In an ordinary house on an ordinary street near Orlando live some extraordinary children. To stay alive, they depend on machines and tubes and the caregivers sent out by an agency called Children First.
Registered nurse Maria Schiavi, co-owner of Children First, says some of the kids they care for were injured in an accident, such as a near-drowning. Others were born with life-threatening problems that modern medicine can’t fix.
It’s much too soon to say whether this summer’s flood of Florida Medicaid patients into private managed-care plans will accomplish the state’s goals of improving access to care and saving money.
But one result is already clear: The overhaul is concentrating power in the hands of specialty companies over which the state has no direct control. Some say one such company has essentially taken over home care services and equipment.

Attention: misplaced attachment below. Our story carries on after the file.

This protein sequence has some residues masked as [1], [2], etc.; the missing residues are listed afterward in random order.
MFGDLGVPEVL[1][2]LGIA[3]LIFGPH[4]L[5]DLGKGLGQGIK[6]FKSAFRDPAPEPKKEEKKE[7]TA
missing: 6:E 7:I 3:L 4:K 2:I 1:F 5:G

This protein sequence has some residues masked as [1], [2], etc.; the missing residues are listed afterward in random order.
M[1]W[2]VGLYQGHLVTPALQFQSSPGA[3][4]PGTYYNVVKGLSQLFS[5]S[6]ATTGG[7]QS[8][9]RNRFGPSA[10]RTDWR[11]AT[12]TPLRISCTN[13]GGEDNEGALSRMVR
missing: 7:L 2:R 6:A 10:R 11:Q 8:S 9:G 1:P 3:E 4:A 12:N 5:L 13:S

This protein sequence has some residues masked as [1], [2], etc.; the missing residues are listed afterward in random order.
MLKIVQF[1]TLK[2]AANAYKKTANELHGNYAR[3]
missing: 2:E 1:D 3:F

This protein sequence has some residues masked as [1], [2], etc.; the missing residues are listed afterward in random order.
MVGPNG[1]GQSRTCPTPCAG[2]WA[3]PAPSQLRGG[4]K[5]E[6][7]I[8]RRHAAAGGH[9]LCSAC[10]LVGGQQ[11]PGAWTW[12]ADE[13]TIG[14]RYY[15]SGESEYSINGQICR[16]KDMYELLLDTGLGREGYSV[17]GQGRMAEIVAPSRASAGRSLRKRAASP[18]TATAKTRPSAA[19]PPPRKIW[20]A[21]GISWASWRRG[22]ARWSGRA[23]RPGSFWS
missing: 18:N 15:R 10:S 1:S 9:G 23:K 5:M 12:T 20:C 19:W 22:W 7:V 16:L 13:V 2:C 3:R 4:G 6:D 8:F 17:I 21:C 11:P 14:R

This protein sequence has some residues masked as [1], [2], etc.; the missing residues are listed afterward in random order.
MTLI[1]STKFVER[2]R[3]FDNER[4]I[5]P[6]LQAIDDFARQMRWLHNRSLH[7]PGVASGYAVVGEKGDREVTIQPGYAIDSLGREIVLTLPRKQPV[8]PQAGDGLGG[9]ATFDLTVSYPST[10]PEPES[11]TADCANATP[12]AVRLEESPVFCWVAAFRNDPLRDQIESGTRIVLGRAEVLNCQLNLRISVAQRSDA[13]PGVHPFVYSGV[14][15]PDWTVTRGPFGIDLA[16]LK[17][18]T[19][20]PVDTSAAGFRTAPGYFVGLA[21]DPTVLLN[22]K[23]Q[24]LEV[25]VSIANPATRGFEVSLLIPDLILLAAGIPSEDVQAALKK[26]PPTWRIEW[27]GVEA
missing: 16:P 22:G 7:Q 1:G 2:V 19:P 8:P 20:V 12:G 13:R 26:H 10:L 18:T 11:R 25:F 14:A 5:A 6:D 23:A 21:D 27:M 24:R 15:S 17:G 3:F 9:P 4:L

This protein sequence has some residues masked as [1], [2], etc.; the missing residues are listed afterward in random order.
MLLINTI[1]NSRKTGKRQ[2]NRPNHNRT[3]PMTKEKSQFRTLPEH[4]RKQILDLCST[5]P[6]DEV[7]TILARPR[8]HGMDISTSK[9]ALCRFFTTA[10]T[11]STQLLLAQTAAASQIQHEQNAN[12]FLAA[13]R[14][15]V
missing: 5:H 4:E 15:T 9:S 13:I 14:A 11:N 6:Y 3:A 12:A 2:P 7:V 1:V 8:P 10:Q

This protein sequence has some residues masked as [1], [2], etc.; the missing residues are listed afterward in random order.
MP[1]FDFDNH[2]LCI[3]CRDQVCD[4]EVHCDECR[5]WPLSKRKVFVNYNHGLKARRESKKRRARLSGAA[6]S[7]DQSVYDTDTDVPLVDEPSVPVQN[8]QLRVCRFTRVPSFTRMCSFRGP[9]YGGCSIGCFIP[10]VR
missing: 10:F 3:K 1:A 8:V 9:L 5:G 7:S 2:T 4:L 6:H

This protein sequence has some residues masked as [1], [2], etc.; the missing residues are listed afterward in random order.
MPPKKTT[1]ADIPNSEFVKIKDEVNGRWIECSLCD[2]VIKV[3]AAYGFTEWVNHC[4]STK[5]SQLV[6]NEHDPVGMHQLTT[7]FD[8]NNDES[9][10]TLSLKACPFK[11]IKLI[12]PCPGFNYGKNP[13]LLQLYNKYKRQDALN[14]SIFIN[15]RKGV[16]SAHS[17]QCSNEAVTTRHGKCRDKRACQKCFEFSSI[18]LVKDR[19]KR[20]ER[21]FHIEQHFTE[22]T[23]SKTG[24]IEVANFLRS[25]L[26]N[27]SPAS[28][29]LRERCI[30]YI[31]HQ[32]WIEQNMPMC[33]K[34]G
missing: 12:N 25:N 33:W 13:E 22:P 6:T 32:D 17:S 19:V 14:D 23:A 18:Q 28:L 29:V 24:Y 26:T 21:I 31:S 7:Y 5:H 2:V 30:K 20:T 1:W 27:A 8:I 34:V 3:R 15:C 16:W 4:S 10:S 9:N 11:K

Originally published on Wed September 10, 2014 10:32 am
A new environmental report predicts nearly half of the bird species currently living in North America—including many in Florida could lose significant parts of their habitats by 2080 due to global warming.
A mental health advocacy group filed a lawsuit Tuesday alleging the Florida Department of Corrections and its contractors ignored the widespread torture and abuse of mentally ill inmates for years at a Miami prison.
Meanwhile, as the Miami Herald reports, the department has unveiled a new inmate mortality database amid the furor over inmate deaths.
Originally published on Wed September 10, 2014 9:35 am